God’s Word for You
Zechariah 3:5-7 The high priest
by Pastor Timothy Smith on Monday, July 4, 2022
We return to Zechariah today, in the middle of the fourth vision of the night. The prophet has seen the high priest Joshua, clothed in dirty clothes (perhaps rags), being accused by Satan. The devil points out man’s weaknesses and demands (or tries to demand) that God be just and condemn such sins. The devil, of course, is not wrong about man’s sins. Neither the high priest nor the prophet nor me nor you are free from guilt and shame over our sins. But God’s answer is not the one Satan has hoped for. All of his research into man’s sinfulness, all of his long memory of his successes over our resistance that ended in our failure and fall, are evidence enough! Oh, the falling! Each one of us has fallen, fallen, fallen into sin. Our wretchedness piles over our heads in a pit of slime and flames, so that our guilt makes each one cry out, “Oh, what have I done?! Who is able to save me from my wickedness?” But the holy Scriptures are clear: Satan has no power over us. Let him accuse. “There is only one Lawgiver and Judge, the one who is able to save and destroy” (James 4:12). God is not only the terrible Judge. He is also gracious. He is also our Savior. His answer to Satan’s accusations in the vision is not directed at Satan at all, but to the angels that are also present in the vision, telling them to replace the priest’s filthy clothes with clean ones.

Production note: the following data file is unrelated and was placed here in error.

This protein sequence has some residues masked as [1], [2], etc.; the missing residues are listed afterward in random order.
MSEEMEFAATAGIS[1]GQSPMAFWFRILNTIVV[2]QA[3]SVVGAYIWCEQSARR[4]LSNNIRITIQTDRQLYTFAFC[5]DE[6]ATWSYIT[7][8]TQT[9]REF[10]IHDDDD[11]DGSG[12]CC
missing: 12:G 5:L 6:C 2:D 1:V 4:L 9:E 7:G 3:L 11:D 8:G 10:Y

5 And I said,
We have to stop here and identify who “I” is (and there’s a correctly stated phrase you don’t hear every day). Who is the “I” who is speaking? Outside of the discourse of the questions and other statements of the chapter, the only first-person “I” or “me” references are to Zechariah the prophet. So when he identifies the speaker as the Lord, he says, “The Lord said” (verse 2). When the speaker is an angel, the prophet says, “The angel said” (verse 4). Something we failed to mention along with verse 4 is that the angel here who commanded the change of the clothes is the divine Angel of the Lord, the pre-incarnate Second Person of the Holy Trinity, who four centuries later would be born as Jesus Christ.
Now in verse 5, the prophet says, “And I said,” and this can only be the prophet Zechariah. Later in the verse the Angel of the Lord is once again mentioned, but in the third person, as someone who is standing there as Zechariah’s imperative is carried out, and approving of Zechariah’s words.
“Let a clean turban be placed on his head.” So they put a clean turban on his head and clothed him with garments. The angel of the LORD was standing there.
This turban is the tsanif, something worn by honorable men (Job 29:14), wealthy women (Isaiah 3:23), and also a word for the headpiece of priests (Exodus 28:4) and even by the king in Ezekiel 21:31. The offices of priest and king are united in Christ, which we learn in Psalm 110:1-4. The request of Zechariah is the conclusion the Lord wanted the prophet to reach. The moment he says, “Let a clean turban be placed on his head,” it is done without comment or reservation. Clean clothes are given; a clean headdress is given. The accusations of Satan are answered by the grace of God: Joshua is declared to be forgiven and holy, and he is able to serve.